## 2 bytes

1&


### Explanation

1&

implicit input
1   push 1
&  pop input and 1 and push input & 1 (bitwise AND)
implicit output


## 2 bytes

2%


### Explanation

2%

implicit input
2   push 2
%  pop input and 2 and push input % 2 (modulo)
implicit output

• œ yeah a new solution, and a new builtin – Matthew Roh Jul 12 '17 at 3:28

# x86_64 Linux machine language, 5 bytes

0:       97                      xchg   %edi,%eax
1:       83 e0 01                and    $0x1,%eax 4: c3 retq  To try it, compile and run the following C program #include<stdio.h> const char f[]="\x97\x83\xe0\1\xc3"; int main(){ for( int i = 0; i < 10; i++ ) { printf("%d %d\n", i, ((int(*)(int))f)(i) ); } }  Try it online! # Aceto, 5 bytes ri2%p  r reads input i converts to integer 2% takes the number modulo 2 p prints the answer  Try it online! # Underload, 5 bytes ():aS  Underload doesn't really have a concept of Truthy/Falsey, so this is empty/nonempty output for odd/even respectively. Input should be in unary (as some number of ~) between the a and the S. ## Explanation () pushes the empty string. : duplicates it and () wraps the top stack element in parenthesis, meaning the stack now looks like "", "()". The input now appears in the program, meaning it is executed as code. ~ is the swap instruction in Underload, meaning that an even input is an even number of swaps, which doesn't affect the stack, and an odd input is an odd number of swaps, which has the same effect as a single swap. S outputs the top stack element, which will be either () if the input was even, and if the output was odd. I mentioned that Underload doesn't have Truthy/Falsey, but the common way to represent booleans as Underload code that either swaps or doesn't swap, meaning that the cheaty one-byte program S technically works as a valid submission. # Pyt, 2 bytes 2%  Explanation  Implicit input 2% Mod 2 Implicit print  Odd is truthy, even is falsy Try it online! Alternatively, also 2 bytes 2|  Explanation:  Implicit input 2| Is it divisible by 2? Implicit output  Even is truthy, odd is falsy Try it online! # Fortran 95, 31 28 bytes Thanks to @georgewatson for saving three bytes! function h(i) h=mod(i,2) end  Returns 0 if even, 1 if odd. Try it online! • Since input is always a positive integer, you could save 3 bytes by using mod. – georgewatson Feb 1 '18 at 10:18 • @georgewatson Thanks! – Steadybox Feb 1 '18 at 14:19 # Flobnar, 6 bytes & %@ 2  Try it online! (requires the -d flag) I don't think it's going to get much shorter than this. ## CHIP-8 assembly, 22 bytes 0x6001 F10A 410F 120C 8210 1202 8226 8F03 FF29 D005 1214  Takes in a number entered by the user, until it is terminated by the user pressing the F key, and prints out to the screen 0 if it's odd, or 1 if it's even. The CHIP-8 had 16 8-bit registries (V0 to VF), with VF mostly being used for carry operations. The ROM was loaded into memory at address 0x200, which is why the jump operations are offset. It also contained display-representations of the numbers 0-9 and letters A-F in memory at 0x00, so that a programmer need not create them. The code works like this: 0x200: 60 01 Set V0 to 0x01. 0x202: F1 0A Wait for a key to be pressed, and enters the value into V1. 0x204: 41 0F Skip the next instruction if V1 does not equal 0x0F. 0x206: 12 0C Jump to instruction address 0x20C. 0x208: 82 10 Assign the value of V1 into V2. 0x20A: 12 02 Jump to instruction address 0x202. 0x20C: 82 26 Store the least significant bit of V2 into VF, left-shift V2 by one bit, and store the shifted value into V2. 0x20E: 8F 03 Set VF to VF XOR V0 (V0 is set previously to 1, so this is equivalent to NOT VF). 0x210: FF 29 Set the memory address pointer (I) to the character representation of the value in VF. 0x212: D0 05 Draw the data from the address pointer I to the screen, at pixel (0, 0), with a width of 5 pixels (the height is always 8 pixels). 0x214: 12 14 Jump to instruction address 0x214 (i.e., loop indefinitely).  # Z80Golf, 9 8 bytes 00000000: d5d2 0380 e601 ff76 .......v  Try it online! ### Disassembly start: push de jp nc,$8003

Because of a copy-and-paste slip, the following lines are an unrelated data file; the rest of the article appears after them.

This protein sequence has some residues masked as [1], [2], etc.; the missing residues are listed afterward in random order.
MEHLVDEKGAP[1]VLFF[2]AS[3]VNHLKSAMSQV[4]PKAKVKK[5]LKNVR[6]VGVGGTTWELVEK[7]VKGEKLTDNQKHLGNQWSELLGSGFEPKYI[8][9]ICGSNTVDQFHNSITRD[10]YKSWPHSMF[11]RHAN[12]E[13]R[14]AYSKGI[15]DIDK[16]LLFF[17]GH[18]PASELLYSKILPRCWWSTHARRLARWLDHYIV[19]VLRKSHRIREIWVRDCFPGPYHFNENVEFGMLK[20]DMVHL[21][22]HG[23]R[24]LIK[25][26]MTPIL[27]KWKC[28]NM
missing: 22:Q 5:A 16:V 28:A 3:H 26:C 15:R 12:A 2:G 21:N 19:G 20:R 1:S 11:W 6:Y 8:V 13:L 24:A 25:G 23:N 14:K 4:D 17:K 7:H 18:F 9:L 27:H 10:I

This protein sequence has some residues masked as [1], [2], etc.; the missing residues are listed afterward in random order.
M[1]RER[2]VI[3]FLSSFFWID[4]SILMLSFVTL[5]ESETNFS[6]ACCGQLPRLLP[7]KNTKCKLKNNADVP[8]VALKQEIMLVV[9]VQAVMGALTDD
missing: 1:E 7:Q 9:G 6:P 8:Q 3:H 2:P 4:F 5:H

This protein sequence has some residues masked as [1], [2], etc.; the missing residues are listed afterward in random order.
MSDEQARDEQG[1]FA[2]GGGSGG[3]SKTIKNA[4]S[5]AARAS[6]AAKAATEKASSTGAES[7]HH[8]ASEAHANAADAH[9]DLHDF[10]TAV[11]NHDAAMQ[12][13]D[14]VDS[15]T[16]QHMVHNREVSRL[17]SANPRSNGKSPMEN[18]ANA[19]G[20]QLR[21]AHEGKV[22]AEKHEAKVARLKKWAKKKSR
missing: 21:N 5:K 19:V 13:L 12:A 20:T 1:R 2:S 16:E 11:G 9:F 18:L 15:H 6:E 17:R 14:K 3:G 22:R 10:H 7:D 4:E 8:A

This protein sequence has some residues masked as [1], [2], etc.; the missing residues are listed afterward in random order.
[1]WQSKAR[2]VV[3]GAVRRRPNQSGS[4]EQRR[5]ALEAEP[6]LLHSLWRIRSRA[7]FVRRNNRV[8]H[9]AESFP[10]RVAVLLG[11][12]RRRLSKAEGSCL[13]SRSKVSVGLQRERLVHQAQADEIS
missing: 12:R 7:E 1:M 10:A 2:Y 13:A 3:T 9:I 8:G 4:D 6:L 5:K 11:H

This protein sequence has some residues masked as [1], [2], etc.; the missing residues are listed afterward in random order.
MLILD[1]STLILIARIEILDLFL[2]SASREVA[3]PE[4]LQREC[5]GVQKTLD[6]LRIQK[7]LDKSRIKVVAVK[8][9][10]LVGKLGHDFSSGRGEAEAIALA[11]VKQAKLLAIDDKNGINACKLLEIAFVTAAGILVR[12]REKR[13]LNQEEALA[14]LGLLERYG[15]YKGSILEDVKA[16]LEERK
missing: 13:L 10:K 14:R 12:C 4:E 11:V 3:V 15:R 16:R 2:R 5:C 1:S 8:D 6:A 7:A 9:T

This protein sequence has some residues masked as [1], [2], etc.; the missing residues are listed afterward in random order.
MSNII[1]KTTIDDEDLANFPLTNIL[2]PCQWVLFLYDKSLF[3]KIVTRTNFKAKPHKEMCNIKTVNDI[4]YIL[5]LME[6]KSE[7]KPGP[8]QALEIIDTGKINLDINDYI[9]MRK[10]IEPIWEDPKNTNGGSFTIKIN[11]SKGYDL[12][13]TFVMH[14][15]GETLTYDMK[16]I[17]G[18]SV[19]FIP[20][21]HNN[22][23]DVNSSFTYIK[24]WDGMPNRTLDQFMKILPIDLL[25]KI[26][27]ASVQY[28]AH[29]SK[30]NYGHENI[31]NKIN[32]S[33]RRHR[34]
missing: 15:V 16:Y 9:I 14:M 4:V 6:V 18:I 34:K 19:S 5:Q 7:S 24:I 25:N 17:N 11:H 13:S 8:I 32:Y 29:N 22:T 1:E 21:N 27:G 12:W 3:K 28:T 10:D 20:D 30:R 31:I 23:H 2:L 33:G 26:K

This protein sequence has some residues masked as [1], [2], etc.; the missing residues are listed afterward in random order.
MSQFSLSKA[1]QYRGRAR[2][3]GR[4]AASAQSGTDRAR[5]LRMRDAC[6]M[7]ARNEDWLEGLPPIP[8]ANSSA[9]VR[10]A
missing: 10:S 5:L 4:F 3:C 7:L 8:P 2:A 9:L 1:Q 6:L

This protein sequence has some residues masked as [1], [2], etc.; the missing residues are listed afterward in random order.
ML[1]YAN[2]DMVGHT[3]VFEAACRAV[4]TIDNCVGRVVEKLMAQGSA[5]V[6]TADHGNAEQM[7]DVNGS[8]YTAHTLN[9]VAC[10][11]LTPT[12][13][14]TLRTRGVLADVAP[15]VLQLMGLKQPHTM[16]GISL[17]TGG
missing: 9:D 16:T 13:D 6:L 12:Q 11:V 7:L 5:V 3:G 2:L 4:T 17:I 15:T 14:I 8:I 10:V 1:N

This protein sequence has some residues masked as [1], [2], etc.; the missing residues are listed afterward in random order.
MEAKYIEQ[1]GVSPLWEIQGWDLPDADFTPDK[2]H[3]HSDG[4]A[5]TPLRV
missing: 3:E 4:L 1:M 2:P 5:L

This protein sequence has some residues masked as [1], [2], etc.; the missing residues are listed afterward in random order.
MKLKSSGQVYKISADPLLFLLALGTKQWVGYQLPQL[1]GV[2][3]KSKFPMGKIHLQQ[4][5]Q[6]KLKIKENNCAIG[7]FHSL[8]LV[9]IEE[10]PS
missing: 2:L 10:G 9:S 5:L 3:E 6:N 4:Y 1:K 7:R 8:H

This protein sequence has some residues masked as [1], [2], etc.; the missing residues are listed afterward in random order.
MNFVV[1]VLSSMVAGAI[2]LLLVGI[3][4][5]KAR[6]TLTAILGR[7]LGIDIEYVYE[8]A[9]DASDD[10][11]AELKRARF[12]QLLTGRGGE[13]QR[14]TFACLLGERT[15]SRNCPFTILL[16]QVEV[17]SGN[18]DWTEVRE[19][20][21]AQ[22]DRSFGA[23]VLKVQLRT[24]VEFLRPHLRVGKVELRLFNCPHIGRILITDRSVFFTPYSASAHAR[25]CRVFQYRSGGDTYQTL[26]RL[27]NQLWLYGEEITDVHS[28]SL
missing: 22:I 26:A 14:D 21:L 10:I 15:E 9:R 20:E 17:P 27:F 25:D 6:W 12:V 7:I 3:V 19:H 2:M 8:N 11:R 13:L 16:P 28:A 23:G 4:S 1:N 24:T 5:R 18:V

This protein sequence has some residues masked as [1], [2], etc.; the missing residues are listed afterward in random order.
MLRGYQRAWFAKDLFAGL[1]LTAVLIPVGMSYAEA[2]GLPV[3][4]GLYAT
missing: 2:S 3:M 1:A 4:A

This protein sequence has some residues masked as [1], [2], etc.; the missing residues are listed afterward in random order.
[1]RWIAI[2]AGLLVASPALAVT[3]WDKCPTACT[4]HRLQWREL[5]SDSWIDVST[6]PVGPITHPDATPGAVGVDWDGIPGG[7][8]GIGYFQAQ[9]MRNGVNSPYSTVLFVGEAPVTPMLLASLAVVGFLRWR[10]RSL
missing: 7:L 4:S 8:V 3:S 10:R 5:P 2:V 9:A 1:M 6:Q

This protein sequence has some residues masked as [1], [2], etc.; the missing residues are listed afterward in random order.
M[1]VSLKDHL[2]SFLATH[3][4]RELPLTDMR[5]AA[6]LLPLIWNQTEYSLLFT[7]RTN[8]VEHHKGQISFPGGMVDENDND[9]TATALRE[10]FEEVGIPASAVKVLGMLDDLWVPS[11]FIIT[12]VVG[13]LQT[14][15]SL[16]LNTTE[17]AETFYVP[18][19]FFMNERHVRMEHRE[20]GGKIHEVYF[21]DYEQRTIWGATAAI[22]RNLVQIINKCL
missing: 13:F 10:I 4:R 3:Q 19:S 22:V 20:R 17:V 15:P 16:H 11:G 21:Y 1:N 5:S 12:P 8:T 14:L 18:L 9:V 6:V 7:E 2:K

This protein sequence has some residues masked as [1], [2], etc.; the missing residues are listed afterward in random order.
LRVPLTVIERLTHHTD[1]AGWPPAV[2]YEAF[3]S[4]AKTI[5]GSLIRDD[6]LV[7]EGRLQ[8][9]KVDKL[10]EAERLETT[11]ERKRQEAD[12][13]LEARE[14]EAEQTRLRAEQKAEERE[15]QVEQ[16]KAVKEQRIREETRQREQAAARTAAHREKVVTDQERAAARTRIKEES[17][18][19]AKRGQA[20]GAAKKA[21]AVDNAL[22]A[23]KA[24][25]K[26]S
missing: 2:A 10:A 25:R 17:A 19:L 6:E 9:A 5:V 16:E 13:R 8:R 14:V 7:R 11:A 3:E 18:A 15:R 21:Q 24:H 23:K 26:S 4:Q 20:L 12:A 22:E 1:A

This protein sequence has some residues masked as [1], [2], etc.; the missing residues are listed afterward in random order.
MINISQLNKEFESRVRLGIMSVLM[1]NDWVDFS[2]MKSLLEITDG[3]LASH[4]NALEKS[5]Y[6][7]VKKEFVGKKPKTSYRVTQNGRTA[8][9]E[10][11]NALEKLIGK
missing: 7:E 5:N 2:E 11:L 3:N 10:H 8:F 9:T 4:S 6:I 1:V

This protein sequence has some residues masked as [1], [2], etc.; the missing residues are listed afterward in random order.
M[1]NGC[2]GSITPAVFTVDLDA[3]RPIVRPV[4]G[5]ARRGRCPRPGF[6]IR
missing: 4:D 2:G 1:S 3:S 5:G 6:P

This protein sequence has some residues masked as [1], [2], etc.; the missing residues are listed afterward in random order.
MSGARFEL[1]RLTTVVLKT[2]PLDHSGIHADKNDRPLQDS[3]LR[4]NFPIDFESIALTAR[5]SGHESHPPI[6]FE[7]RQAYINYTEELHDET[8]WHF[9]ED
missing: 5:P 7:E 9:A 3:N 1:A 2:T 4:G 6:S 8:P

and 1
rst $38 halt  Golfed a byte using the "input loop at start" pattern:  push de ; Push 00 00 (return address) to the stack jp nc,$8003 ; Escape the loop if carry is set (EOF)
; otherwise take next input and return to the start of the program


## Previous solution, 9 bytes

00000000: cd03 8030 fbe6 01ff 76                   ...0....v


Try it online!

### Disassembly

start:
call $8003 jr nc, start and 1 rst$38
halt


Accepts the decimal input (binary, octal, hexadecimal, or any other even base would work), and outputs ASCII 0 for even, 1 for odd.

call $8003 calls getchar, which stores the next char to register a, or sets the carry flag on EOF. Since the only significant data is the last char, the program simply calls getchar repeatedly until EOF. and 1 takes the parity, rst$38 is a golf idiom for call putchar, and halt terminates the program.

00000000: cd03 8030 fbe6 31ff 76                   ...0....v


Try it online!

Limiting the input to decimal or lower even bases, we can get more readable result ('0' = $30 and '1' =$31) by changing and 1 into and \$31. Also works for hexadecimal if you use 0123456789pqrstu, case sensitive :)

# Little Man Computer, 31 bytes, 5 instructions

INP
SUB 5
BRP 1
OUT
DAT 2


Which boils down to this once assembled into RAM:

901 205 801 105 902 002


Outputs $$\ 1 \$$ for an odd number and $$\ 0 \$$ for an even number.

A online emulator can be found here, though you may need to increase the speed to avoid waiting a painfully long time (if anyone finds a better online version, please enlighten me).

# Alchemist, 79 35 bytes

-43 bytes thanks to ASCII-only!!

-1 byte thanks to Jo King!

_->s+In_i
e+i->
0e+i->e
s+0i->Out_e


Outputs 0 for even and 1 for odd, try it online!

## Ungolfed

• You could probably golf the outputs to... 0 and 1 or "" and "1" or something – ASCII-only Jan 29 at 8:05